PBS NewsHour has recently updated its format with the first all female anchor team, refreshed its website and added a weekend program. How will it change in the next twelve months? Longtime PBS correspondent and San Francisco media personality Spencer Michels shares the long view and asks a key question:
“What can we put on the air that will get people to watch?”
Michels describes how the media landscape has changed dramatically since he became a journalist fifty years ago. As well as anchoring the KQED show “Express” and working on “Evening Edition” with Belva Davis, Michels has been a PBS correspondent and now also contributes to KQED’s latest news show, KQED Newsroom with Thuy Vu and Scott Shafer.
Before our video interview, Michels shared a poignant memory from his childhood; an experience that helped plant the seeds for his journey in journalism. He recalls being a child in San Francisco during the Second World War.
“I was without my father for the first three grades in school…it was tough,” says Michels. “I still remember the day that my father returned from the war. It was very dramatic. He drove up in a car. I was at school on the second or third floor and there he was. I was eight years old and hadn’t seen him in three years.”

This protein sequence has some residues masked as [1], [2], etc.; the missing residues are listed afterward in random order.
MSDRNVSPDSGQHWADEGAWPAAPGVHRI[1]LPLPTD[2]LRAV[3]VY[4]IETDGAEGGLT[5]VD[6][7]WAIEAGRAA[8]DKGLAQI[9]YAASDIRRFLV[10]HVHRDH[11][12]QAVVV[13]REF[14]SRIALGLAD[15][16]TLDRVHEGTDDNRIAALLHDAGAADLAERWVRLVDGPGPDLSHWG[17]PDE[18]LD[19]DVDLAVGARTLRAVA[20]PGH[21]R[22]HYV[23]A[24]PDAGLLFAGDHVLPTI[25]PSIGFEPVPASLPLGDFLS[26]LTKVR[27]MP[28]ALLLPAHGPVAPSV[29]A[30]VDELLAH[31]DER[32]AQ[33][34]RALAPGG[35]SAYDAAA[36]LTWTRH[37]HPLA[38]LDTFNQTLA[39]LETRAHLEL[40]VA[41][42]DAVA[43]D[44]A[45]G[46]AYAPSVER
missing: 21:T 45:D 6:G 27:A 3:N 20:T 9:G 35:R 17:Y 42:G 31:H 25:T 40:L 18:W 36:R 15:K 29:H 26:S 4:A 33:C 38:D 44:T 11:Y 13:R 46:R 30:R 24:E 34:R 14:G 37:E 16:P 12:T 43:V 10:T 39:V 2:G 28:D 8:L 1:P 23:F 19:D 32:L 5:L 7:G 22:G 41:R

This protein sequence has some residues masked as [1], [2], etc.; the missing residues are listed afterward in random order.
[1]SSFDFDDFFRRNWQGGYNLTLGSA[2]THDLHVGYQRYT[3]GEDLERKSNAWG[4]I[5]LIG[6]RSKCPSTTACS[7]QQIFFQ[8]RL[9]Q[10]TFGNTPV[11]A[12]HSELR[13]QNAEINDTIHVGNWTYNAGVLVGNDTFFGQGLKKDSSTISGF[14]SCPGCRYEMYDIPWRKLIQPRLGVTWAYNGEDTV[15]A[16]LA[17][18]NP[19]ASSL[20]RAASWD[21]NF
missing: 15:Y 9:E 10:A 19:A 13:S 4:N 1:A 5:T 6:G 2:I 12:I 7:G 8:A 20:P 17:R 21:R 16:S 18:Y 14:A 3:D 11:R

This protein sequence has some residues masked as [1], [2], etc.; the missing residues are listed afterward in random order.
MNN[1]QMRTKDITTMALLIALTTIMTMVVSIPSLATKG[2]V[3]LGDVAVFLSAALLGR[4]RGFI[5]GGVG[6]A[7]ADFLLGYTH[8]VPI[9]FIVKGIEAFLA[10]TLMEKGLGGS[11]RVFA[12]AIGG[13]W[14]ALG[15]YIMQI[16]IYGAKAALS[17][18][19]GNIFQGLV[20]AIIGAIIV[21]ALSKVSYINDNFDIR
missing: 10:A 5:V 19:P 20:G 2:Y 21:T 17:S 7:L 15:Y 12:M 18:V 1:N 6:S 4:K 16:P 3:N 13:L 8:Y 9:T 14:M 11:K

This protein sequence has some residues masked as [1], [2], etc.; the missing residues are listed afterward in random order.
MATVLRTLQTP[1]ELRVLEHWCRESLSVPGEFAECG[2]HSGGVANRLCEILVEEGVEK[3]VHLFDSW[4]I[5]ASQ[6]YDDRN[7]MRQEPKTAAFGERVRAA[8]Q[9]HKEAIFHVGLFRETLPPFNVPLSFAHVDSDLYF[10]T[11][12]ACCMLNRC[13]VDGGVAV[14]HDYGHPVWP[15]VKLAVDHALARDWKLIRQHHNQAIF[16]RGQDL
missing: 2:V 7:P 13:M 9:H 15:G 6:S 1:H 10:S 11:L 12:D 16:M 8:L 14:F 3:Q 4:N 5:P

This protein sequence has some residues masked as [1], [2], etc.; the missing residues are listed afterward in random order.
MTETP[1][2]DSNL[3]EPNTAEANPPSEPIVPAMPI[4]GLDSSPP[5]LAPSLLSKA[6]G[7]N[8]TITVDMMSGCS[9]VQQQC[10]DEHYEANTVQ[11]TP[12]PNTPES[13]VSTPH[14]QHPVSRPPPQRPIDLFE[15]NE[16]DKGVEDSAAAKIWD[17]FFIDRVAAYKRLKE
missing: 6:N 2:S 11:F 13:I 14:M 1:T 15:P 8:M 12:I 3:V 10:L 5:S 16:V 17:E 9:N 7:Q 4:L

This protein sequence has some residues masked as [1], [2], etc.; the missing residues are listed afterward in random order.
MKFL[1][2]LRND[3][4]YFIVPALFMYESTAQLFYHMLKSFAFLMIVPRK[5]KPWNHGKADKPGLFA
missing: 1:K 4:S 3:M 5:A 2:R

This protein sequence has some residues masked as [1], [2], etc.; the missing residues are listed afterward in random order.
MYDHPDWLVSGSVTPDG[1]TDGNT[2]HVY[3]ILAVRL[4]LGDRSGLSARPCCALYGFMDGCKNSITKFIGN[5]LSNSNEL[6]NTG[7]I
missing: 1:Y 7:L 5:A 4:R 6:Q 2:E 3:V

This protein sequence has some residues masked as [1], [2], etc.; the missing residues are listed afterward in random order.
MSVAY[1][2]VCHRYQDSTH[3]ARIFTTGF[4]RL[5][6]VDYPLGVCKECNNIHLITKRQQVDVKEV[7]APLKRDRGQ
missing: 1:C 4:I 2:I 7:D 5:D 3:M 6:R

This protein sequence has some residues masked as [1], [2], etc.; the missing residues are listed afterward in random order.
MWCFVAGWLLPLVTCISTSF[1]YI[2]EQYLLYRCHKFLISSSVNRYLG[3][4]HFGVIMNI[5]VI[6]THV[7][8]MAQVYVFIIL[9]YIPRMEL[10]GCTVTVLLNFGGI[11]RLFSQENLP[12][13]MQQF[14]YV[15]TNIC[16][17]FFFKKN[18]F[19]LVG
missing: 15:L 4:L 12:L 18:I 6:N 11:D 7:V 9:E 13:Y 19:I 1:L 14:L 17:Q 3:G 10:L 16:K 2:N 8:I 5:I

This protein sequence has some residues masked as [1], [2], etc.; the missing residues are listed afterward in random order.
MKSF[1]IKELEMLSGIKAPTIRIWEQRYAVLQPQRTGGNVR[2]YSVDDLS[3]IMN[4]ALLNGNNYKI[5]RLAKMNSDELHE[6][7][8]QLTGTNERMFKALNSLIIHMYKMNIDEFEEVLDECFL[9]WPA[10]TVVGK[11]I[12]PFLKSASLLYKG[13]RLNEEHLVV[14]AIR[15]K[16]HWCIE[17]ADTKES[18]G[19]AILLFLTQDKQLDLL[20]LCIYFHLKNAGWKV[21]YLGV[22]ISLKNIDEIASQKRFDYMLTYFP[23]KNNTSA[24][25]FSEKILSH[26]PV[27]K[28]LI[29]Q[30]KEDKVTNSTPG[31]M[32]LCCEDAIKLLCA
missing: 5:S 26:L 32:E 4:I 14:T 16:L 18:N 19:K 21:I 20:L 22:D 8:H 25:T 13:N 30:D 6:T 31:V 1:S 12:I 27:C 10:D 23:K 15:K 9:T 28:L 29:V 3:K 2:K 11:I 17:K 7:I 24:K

I asked Michels to describe the scene.
“I did run down and I did embrace him on the street. It was an emotional experience…I’m sure there were tears,” says Michels. “After that, everything changed.”
Those three years were formative for Michels, who went on to explore the world during a remarkable career in journalism. After working for PBS NewsHour as a national correspondent for 30 years, he was laid off last year during a major cost cutting exercise. As weekend anchor, Hari Sreenivasan recently explained to Jon Stewart on the Daily Show, “facts are expensive.” That is, doing intelligent, original journalism doesn’t come cheap, especially in the Bay Area.
It’s a tongue in cheek, behind the scenes look at the work of a PBS NewsHour correspondent. The low budget, goofy juxtaposition between Goldbloom and his demanding PBS NewsHour producer, Jordan Smith, is downright hilarious at times. On air Introductions by news heavyweights like Judy Woodruff, Gwen Ifill and Hari Sreenivasan lend gravitas to the whole endeavor. PBS NewsHour hopes it will help to capture the exodus of its audience from television to online streaming and grab more younger viewers in the process. It looks like a winning formula.
At Fresh Dialogues, I’m used to getting Fresh Answers, but as you’ll see in this interview, I also got some unsolicited media tips from a pro.
Michels was too kind to comment on my excessive head nodding, but I will definitely be working on that.
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